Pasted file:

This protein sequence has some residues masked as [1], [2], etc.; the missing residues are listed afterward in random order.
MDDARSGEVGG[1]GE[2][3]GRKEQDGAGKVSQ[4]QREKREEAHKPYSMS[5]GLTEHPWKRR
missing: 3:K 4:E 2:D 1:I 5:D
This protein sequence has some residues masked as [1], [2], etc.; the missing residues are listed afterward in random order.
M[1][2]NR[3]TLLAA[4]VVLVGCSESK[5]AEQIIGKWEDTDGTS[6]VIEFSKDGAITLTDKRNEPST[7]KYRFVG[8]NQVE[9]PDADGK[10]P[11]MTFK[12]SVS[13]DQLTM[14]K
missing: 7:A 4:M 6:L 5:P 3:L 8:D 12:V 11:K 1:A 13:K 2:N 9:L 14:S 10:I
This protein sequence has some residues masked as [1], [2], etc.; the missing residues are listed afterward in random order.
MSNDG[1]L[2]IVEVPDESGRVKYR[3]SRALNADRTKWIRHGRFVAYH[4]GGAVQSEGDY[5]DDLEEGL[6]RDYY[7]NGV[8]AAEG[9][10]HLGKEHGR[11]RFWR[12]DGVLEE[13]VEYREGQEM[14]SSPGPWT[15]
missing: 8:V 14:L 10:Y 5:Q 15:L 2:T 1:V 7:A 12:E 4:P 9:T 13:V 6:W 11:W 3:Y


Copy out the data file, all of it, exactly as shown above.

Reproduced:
This protein sequence has some residues masked as [1], [2], etc.; the missing residues are listed afterward in random order.
MDDARSGEVGG[1]GE[2][3]GRKEQDGAGKVSQ[4]QREKREEAHKPYSMS[5]GLTEHPWKRR
missing: 3:K 4:E 2:D 1:I 5:D
This protein sequence has some residues masked as [1], [2], etc.; the missing residues are listed afterward in random order.
M[1][2]NR[3]TLLAA[4]VVLVGCSESK[5]AEQIIGKWEDTDGTS[6]VIEFSKDGAITLTDKRNEPST[7]KYRFVG[8]NQVE[9]PDADGK[10]P[11]MTFK[12]SVS[13]DQLTM[14]K
missing: 7:A 4:M 6:L 5:P 3:L 8:D 12:V 11:K 1:A 13:K 2:N 9:L 14:S 10:I
This protein sequence has some residues masked as [1], [2], etc.; the missing residues are listed afterward in random order.
MSNDG[1]L[2]IVEVPDESGRVKYR[3]SRALNADRTKWIRHGRFVAYH[4]GGAVQSEGDY[5]DDLEEGL[6]RDYY[7]NGV[8]AAEG[9][10]HLGKEHGR[11]RFWR[12]DGVLEE[13]VEYREGQEM[14]SSPGPWT[15]
missing: 8:V 14:L 10:Y 5:Q 15:L 2:T 1:V 7:A 12:E 4:P 9:T 13:V 6:W 11:W 3:Y